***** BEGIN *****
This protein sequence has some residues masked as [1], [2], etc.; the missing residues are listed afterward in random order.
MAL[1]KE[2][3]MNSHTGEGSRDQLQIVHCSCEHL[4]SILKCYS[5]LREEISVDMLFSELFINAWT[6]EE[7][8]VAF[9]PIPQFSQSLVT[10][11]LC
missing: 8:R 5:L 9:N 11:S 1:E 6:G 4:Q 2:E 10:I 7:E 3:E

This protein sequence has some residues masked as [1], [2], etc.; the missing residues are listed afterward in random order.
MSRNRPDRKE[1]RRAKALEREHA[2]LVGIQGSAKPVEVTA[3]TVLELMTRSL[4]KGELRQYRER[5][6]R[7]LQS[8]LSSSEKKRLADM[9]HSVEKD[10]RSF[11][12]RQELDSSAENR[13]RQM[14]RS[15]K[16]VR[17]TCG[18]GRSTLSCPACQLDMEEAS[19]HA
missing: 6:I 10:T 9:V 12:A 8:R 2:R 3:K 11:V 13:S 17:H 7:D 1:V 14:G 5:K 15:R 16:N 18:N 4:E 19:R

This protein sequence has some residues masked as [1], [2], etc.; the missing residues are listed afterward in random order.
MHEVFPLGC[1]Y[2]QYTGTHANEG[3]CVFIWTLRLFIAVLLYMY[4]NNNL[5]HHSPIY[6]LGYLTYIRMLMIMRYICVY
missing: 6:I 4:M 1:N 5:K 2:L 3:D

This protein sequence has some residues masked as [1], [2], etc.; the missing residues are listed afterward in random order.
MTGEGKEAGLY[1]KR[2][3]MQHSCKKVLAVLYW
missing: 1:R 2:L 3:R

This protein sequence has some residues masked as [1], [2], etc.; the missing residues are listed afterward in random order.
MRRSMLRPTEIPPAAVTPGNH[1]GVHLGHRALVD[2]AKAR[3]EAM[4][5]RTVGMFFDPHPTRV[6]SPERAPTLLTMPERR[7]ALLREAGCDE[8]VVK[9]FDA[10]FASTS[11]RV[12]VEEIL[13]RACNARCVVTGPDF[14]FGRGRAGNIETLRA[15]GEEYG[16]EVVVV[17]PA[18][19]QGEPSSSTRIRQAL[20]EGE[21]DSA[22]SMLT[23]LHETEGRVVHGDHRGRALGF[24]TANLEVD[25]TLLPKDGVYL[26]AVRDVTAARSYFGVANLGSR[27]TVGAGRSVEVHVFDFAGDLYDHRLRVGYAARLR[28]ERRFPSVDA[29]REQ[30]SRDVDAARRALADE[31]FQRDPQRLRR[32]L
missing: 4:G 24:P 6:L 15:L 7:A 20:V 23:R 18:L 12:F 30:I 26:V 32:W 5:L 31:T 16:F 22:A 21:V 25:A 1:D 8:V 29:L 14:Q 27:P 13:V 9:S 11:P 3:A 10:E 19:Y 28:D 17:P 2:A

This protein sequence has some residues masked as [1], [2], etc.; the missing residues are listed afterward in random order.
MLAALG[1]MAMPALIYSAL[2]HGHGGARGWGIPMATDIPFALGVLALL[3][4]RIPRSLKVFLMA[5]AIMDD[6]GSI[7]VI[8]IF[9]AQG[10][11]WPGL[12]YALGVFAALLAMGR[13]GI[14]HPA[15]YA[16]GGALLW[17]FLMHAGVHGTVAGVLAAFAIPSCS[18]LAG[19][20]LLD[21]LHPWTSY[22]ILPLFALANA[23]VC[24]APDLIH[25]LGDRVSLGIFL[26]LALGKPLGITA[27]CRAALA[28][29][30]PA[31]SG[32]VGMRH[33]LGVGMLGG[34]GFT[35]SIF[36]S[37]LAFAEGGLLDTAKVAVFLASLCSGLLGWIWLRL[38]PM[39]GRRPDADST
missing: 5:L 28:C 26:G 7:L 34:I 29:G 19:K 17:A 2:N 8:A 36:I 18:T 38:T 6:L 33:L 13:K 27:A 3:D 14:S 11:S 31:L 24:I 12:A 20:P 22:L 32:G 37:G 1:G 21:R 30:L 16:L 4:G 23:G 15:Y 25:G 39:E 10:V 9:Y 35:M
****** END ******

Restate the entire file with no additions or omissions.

This protein sequence has some residues masked as [1], [2], etc.; the missing residues are listed afterward in random order.
MAL[1]KE[2][3]MNSHTGEGSRDQLQIVHCSCEHL[4]SILKCYS[5]LREEISVDMLFSELFINAWT[6]EE[7][8]VAF[9]PIPQFSQSLVT[10][11]LC
missing: 8:R 5:L 9:N 11:S 1:E 6:G 4:Q 2:E 10:I 7:E 3:E

This protein sequence has some residues masked as [1], [2], etc.; the missing residues are listed afterward in random order.
MSRNRPDRKE[1]RRAKALEREHA[2]LVGIQGSAKPVEVTA[3]TVLELMTRSL[4]KGELRQYRER[5][6]R[7]LQS[8]LSSSEKKRLADM[9]HSVEKD[10]RSF[11][12]RQELDSSAENR[13]RQM[14]RS[15]K[16]VR[17]TCG[18]GRSTLSCPACQLDMEEAS[19]HA
missing: 6:I 10:T 9:V 12:A 8:R 2:R 3:K 11:V 13:S 17:H 7:D 1:V 14:G 5:K 15:R 16:N 18:N 4:E 19:R

This protein sequence has some residues masked as [1], [2], etc.; the missing residues are listed afterward in random order.
MHEVFPLGC[1]Y[2]QYTGTHANEG[3]CVFIWTLRLFIAVLLYMY[4]NNNL[5]HHSPIY[6]LGYLTYIRMLMIMRYICVY
missing: 6:I 4:M 1:N 5:K 2:L 3:D

This protein sequence has some residues masked as [1], [2], etc.; the missing residues are listed afterward in random order.
MTGEGKEAGLY[1]KR[2][3]MQHSCKKVLAVLYW
missing: 1:R 2:L 3:R

This protein sequence has some residues masked as [1], [2], etc.; the missing residues are listed afterward in random order.
MRRSMLRPTEIPPAAVTPGNH[1]GVHLGHRALVD[2]AKAR[3]EAM[4][5]RTVGMFFDPHPTRV[6]SPERAPTLLTMPERR[7]ALLREAGCDE[8]VVK[9]FDA[10]FASTS[11]RV[12]VEEIL[13]RACNARCVVTGPDF[14]FGRGRAGNIETLRA[15]GEEYG[16]EVVVV[17]PA[18][19]QGEPSSSTRIRQAL[20]EGE[21]DSA[22]SMLT[23]LHETEGRVVHGDHRGRALGF[24]TANLEVD[25]TLLPKDGVYL[26]AVRDVTAARSYFGVANLGSR[27]TVGAGRSVEVHVFDFAGDLYDHRLRVGYAARLR[28]ERRFPSVDA[29]REQ[30]SRDVDAARRALADE[31]FQRDPQRLRR[32]L
missing: 4:G 24:P 6:L 15:L 7:A 20:V 23:R 18:L 12:F 30:I 26:V 32:W 5:L 31:T 16:F 22:A 21:V 25:A 1:D 8:V 29:L 14:Q 27:P 13:V 9:S 11:P 3:A 10:E 19:Y 28:D 17:P 2:A

This protein sequence has some residues masked as [1], [2], etc.; the missing residues are listed afterward in random order.
MLAALG[1]MAMPALIYSAL[2]HGHGGARGWGIPMATDIPFALGVLALL[3][4]RIPRSLKVFLMA[5]AIMDD[6]GSI[7]VI[8]IF[9]AQG[10][11]WPGL[12]YALGVFAALLAMGR[13]GI[14]HPA[15]YA[16]GGALLW[17]FLMHAGVHGTVAGVLAAFAIPSCS[18]LAG[19][20]LLD[21]LHPWTSY[22]ILPLFALANA[23]VC[24]APDLIH[25]LGDRVSLGIFL[26]LALGKPLGITA[27]CRAALA[28][29][30]PA[31]SG[32]VGMRH[33]LGVGMLGG[34]GFT[35]SIF[36]S[37]LAFAEGGLLDTAKVAVFLASLCSGLLGWIWLRL[38]PM[39]GRRPDADST
missing: 5:L 28:C 26:G 7:L 34:I 29:G 19:K 17:A 2:N 8:A 36:I 18:T 38:T 6:L 33:L 13:K 27:A 3:D 14:S 11:S 31:L 24:I 12:A 20:P 22:L 32:G 37:G 1:G 21:R 30:L 16:L 4:G 23:G 15:Y 25:G 39:E 10:V 9:Y 35:M